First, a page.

News 2008


Kenya's Kibaki urges parliament to back peace deal

By C. Bryson Hull and Wangui Kanina

Thu Mar 6, 2008

NAIROBI (Reuters) - President Mwai Kibaki urged Kenya's divided parliament on Thursday to set aside partisanship and enshrine into law a power-sharing pact to end a bloody post-election crisis.

Kibaki, 76, appealed for reconciliation and forgiveness in a speech to legislators hours before he was due to convene parliament for the first time since signing the deal with opposition leader Raila Odinga, 63.

"I ... urge all honorable members to support the proposed legislative measures which will go a long way in ensuring peace and stability in our country," Kibaki said.

"I also appeal to you all to be guided by a strong sense of national unity, which must override all partisan considerations."

The power-sharing pact was designed to end turmoil after Kibaki's disputed re-election at a December 27 vote, which ignited looting, riots and politically-tinged ethnic clashes in which more than 1,000 people were killed and 300,000 people displaced.

Kenyans are hoping the house, which many view as a bastion of greed and laziness that rarely agrees on anything, will usher in a new era of politics by quickly passing laws providing for a new prime minister's post to be taken by Odinga.

The crisis, Kenya's darkest period since independence from Britain in 1963, hurt its reputation as one of Africa's most stable nations and damaged a booming economy anchored in tourism and regional trade.

It also exposed simmering rifts over wealth, power and tribe dating back to the colonial era, often exacerbated by politicians angling for supremacy for their own people from among Kenya's 42 different ethnic groups.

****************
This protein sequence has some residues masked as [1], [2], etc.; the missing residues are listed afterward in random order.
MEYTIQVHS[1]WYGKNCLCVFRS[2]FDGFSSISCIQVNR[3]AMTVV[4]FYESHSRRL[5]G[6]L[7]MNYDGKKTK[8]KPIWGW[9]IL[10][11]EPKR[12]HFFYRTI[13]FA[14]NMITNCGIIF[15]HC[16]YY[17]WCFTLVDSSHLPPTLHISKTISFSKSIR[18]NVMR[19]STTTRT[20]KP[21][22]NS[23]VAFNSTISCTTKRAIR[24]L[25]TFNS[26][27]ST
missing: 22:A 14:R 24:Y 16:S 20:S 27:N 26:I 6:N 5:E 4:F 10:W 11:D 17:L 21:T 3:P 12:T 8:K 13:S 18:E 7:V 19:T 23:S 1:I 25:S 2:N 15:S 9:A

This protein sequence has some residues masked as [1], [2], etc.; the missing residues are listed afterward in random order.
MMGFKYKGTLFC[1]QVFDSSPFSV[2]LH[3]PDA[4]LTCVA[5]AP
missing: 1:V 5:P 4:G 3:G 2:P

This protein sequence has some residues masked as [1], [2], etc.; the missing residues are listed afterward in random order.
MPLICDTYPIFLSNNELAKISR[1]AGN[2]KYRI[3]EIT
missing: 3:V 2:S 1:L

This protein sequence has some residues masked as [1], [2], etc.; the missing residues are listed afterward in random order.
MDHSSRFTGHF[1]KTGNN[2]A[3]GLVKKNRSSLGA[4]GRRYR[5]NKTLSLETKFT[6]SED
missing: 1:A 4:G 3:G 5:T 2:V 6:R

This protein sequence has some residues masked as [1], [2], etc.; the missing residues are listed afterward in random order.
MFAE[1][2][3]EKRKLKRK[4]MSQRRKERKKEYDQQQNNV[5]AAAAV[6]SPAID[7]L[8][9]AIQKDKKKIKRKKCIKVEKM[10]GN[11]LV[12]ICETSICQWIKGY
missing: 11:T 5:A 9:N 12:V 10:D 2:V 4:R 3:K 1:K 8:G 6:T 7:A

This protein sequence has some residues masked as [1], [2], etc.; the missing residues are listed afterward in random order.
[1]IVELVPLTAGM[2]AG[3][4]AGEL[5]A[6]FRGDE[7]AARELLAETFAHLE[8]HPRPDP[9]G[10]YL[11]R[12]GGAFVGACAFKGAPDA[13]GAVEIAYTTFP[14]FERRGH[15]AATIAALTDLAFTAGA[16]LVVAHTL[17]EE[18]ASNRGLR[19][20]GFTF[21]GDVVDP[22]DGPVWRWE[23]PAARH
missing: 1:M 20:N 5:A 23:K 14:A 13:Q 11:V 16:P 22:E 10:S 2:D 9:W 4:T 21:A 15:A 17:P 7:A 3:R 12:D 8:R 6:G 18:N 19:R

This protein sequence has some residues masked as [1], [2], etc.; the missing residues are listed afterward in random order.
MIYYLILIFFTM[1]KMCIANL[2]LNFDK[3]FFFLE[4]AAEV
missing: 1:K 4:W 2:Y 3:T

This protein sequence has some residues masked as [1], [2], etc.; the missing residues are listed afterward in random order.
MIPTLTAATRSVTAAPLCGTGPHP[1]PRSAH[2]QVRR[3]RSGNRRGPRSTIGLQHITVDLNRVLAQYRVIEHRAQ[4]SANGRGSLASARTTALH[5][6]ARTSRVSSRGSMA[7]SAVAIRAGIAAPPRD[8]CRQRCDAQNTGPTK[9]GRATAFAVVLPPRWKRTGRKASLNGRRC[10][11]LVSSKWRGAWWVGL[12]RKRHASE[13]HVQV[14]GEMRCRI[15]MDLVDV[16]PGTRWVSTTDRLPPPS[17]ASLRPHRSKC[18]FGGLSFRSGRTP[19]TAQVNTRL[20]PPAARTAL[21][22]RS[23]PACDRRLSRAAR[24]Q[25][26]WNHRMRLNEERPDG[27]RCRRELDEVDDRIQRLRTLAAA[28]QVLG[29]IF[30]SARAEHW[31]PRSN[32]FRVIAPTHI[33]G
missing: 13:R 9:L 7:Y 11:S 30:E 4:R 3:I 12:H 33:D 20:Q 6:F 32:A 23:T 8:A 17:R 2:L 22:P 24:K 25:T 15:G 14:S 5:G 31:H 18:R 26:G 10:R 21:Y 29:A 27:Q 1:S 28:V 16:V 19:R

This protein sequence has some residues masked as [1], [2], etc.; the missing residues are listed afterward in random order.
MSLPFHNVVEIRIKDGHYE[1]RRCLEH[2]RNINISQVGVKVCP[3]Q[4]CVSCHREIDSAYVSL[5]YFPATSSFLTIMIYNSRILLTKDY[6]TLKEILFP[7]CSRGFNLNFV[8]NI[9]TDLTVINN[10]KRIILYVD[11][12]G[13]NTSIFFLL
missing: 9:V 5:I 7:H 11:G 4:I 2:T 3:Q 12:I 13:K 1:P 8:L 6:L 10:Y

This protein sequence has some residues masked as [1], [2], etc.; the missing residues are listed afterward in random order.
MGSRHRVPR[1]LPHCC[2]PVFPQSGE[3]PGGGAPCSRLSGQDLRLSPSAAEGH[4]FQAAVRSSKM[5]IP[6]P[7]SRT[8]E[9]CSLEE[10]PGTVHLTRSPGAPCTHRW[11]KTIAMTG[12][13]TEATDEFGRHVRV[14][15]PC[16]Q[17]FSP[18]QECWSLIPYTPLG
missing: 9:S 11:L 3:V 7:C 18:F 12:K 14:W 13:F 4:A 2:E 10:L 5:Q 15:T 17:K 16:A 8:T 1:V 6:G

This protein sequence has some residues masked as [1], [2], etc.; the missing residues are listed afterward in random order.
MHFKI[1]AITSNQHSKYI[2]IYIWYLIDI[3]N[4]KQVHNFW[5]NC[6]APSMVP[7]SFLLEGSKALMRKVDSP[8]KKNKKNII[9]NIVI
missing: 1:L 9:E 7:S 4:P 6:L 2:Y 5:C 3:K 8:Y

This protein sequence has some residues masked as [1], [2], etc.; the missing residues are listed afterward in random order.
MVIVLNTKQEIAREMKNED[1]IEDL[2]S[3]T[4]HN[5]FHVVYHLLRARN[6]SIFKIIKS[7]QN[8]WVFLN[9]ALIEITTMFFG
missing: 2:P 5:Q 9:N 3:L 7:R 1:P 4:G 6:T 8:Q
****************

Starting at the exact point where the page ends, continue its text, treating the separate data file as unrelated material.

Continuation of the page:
"Let me emphasize that I see this event as an important turning-point in our politics," Kibaki told the MPs, who are evenly split between his Party of National Unity (PNU) coalition and Odinga's Orange Democratic Movement (ODM).

"The launch of this grand coalition is a clear signal that although loud debates may attract a lot of attention, we can achieve a lot together through quiet dialogue."

In the longer-term, the two sides have agreed to tackle Kenya's problems with a constitutional review to be wrapped up within a year, before a vote is held on a new proposed charter.

Despite reaching a broad agreement on power-sharing, both parties have yet to hammer out the finer details -- in particular, the prime minister's powers and who will get what cabinet positions.

Discord has already emerged.

Odinga's side wants so-called "power ministries" like finance and internal security, which Kibaki's allies are unlikely to concede. Both men are under pressure from their backers not to give away too much.

Government spokesman Alfred Mutua said the president would make the final decision on cabinet appointments. But, ODM's William Ruto said the appointments would be made by both men.

"It is very clear in the accord that was signed that the cabinet is going to be shared on an equal basis, and members of cabinet will be chosen from the two sides," he told the BBC.

Kibaki noted that Kenyans were keen to see that the cooperation between his camp and Odinga's was "not simply about sharing of power or spoils."